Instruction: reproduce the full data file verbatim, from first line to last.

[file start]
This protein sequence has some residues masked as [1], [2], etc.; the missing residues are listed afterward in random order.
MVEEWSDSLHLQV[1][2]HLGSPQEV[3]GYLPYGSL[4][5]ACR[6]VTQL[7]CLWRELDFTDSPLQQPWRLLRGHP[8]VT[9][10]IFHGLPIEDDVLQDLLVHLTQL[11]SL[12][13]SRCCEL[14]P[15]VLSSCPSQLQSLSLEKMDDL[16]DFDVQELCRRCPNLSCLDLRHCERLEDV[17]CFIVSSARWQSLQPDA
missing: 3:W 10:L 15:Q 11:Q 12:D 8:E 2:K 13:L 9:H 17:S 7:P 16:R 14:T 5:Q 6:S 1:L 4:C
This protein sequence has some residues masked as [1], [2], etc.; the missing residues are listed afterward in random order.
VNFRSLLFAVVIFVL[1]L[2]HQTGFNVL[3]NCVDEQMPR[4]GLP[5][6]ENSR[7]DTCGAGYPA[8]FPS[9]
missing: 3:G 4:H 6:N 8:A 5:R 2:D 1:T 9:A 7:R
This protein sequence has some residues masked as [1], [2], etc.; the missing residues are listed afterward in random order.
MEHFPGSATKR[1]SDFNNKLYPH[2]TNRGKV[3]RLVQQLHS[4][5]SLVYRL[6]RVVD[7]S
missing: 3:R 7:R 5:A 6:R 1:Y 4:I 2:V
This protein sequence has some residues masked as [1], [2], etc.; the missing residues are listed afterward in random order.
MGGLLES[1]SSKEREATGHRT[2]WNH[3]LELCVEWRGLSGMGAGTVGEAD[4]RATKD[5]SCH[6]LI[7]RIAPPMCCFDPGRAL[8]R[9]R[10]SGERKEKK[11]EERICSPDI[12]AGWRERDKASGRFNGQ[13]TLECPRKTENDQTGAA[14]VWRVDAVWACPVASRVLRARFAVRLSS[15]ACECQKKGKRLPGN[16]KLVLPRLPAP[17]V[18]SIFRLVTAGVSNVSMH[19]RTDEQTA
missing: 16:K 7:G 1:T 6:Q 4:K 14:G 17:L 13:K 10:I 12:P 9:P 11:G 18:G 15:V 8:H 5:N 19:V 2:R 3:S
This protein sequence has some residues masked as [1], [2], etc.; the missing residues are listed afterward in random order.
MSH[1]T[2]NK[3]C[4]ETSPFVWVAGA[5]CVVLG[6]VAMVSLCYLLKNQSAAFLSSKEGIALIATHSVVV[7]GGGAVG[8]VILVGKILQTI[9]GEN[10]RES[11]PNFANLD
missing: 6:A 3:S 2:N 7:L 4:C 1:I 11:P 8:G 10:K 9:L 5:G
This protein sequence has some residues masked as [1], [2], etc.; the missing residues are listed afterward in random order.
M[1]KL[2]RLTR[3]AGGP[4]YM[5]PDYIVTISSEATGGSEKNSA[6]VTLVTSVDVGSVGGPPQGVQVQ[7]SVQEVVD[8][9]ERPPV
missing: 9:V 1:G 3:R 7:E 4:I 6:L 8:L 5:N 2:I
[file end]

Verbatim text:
This protein sequence has some residues masked as [1], [2], etc.; the missing residues are listed afterward in random order.
MVEEWSDSLHLQV[1][2]HLGSPQEV[3]GYLPYGSL[4][5]ACR[6]VTQL[7]CLWRELDFTDSPLQQPWRLLRGHP[8]VT[9][10]IFHGLPIEDDVLQDLLVHLTQL[11]SL[12][13]SRCCEL[14]P[15]VLSSCPSQLQSLSLEKMDDL[16]DFDVQELCRRCPNLSCLDLRHCERLEDV[17]CFIVSSARWQSLQPDA
missing: 3:W 10:L 15:Q 11:Q 12:D 8:E 2:K 13:L 9:H 17:S 7:P 16:R 14:T 5:Q 6:S 1:L 4:C
This protein sequence has some residues masked as [1], [2], etc.; the missing residues are listed afterward in random order.
VNFRSLLFAVVIFVL[1]L[2]HQTGFNVL[3]NCVDEQMPR[4]GLP[5][6]ENSR[7]DTCGAGYPA[8]FPS[9]
missing: 3:G 4:H 6:N 8:A 5:R 2:D 1:T 9:A 7:R
This protein sequence has some residues masked as [1], [2], etc.; the missing residues are listed afterward in random order.
MEHFPGSATKR[1]SDFNNKLYPH[2]TNRGKV[3]RLVQQLHS[4][5]SLVYRL[6]RVVD[7]S
missing: 3:R 7:R 5:A 6:R 1:Y 4:I 2:V
This protein sequence has some residues masked as [1], [2], etc.; the missing residues are listed afterward in random order.
MGGLLES[1]SSKEREATGHRT[2]WNH[3]LELCVEWRGLSGMGAGTVGEAD[4]RATKD[5]SCH[6]LI[7]RIAPPMCCFDPGRAL[8]R[9]R[10]SGERKEKK[11]EERICSPDI[12]AGWRERDKASGRFNGQ[13]TLECPRKTENDQTGAA[14]VWRVDAVWACPVASRVLRARFAVRLSS[15]ACECQKKGKRLPGN[16]KLVLPRLPAP[17]V[18]SIFRLVTAGVSNVSMH[19]RTDEQTA
missing: 16:K 7:G 1:T 6:Q 4:K 14:G 17:L 13:K 10:I 12:P 9:P 11:G 18:G 15:V 8:H 5:N 19:V 2:R 3:S
This protein sequence has some residues masked as [1], [2], etc.; the missing residues are listed afterward in random order.
MSH[1]T[2]NK[3]C[4]ETSPFVWVAGA[5]CVVLG[6]VAMVSLCYLLKNQSAAFLSSKEGIALIATHSVVV[7]GGGAVG[8]VILVGKILQTI[9]GEN[10]RES[11]PNFANLD
missing: 6:A 3:S 2:N 7:L 4:C 1:I 11:P 8:G 10:K 9:L 5:G
This protein sequence has some residues masked as [1], [2], etc.; the missing residues are listed afterward in random order.
M[1]KL[2]RLTR[3]AGGP[4]YM[5]PDYIVTISSEATGGSEKNSA[6]VTLVTSVDVGSVGGPPQGVQVQ[7]SVQEVVD[8][9]ERPPV
missing: 9:V 1:G 3:R 7:E 4:I 6:L 8:L 5:N 2:I